Marking the 50th anniversary of the publication of Ken Kesey’s novel, Paul Taylor-Mills production of this American classic is nothing if not assured. This touching production engages the mind and doesn’t fail to make you laugh.
This absorbing stage adaptation by Dale Wasserman opens with the arrival of anti-authoritarian Randle McMurphy, charismatically played by Sean Buchanan, at a mental institution after his conviction of the statutory rape of a fifteen-year-old girl. Despite showing no outward signs of mental illness, he decides to have himself declared insane in order to serve out his sentence in the relative comfort of a hospital. When McMurphy sees how submissive the patients are under the tyrannical control of Nurse Ratched, played here by a fantastic Annabel Capper, he resolves to antagonize her and undermine her authority as much as possible.
Buchanan and Capper are perfectly matched. They portray the fluctuating power struggle between the two characters without for one moment wavering in their commitment and energy. Buchanan as McMurphy is confident, compelling and surprisingly sympathetic while Capper is quietly formidable as Nurse Ratched. Her character is all the more chilling for her calmness, and her voice luxuriates in a composed, imperturbable authority. She appears to visibly age throughout the production, at one point terrifyingly losing her self-control, and yet she does not risk caricaturing Ratched as inhumane. Francis Adams shines as nervous, subservient Dr Spivey while elsewhere Lee Colley as Billy Bibbit, Anita Gollschewsky as Candy Starr and Bobby Bulloch as the catatonic Ruckly give stunning performances in supporting roles.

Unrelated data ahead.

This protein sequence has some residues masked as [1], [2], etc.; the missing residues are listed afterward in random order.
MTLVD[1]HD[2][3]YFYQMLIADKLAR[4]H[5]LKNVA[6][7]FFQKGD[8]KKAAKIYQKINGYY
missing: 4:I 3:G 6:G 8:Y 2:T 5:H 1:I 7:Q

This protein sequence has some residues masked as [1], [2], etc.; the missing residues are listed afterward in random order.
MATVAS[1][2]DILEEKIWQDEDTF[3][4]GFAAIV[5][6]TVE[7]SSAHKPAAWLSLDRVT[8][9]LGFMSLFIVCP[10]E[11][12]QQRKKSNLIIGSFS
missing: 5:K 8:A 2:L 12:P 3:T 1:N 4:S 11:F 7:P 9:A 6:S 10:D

a balanced, complex, nuanced production which is ultimately highly rewarding for the audience
Taylor-Mills direction is commendable as he skilfully finds the humanity in the performances. He creates a balanced, complex, nuanced production which is ultimately highly rewarding for the audience. While there were a few moments of confusion, particularly in the rushed fight sequences, the cast took everything in their stride.
Tom Munday’s projections, accompanying Dwayne Washington’s well delivered monologues as Chief Bromden, were quite stunning. Using an effective shadow-puppet aesthetic, Munday captures Bromden’s elegiac tone perfectly. Howard Hudson’s lighting design was subtle but effective, and David Shields’ set, although insubstantial, captured the essence of the sterile ward. The origami birds featured in the set were beautiful, adding a striking symbolic quality to an otherwise naturalistic set.
While consistent and powerful, with an explosive conclusion and complexly drawn characters, it suffered from feeling somewhat safe. Nonetheless, this was a strong revival with a persuasive ensemble cast.
**** 4 stars
Runs until 31st March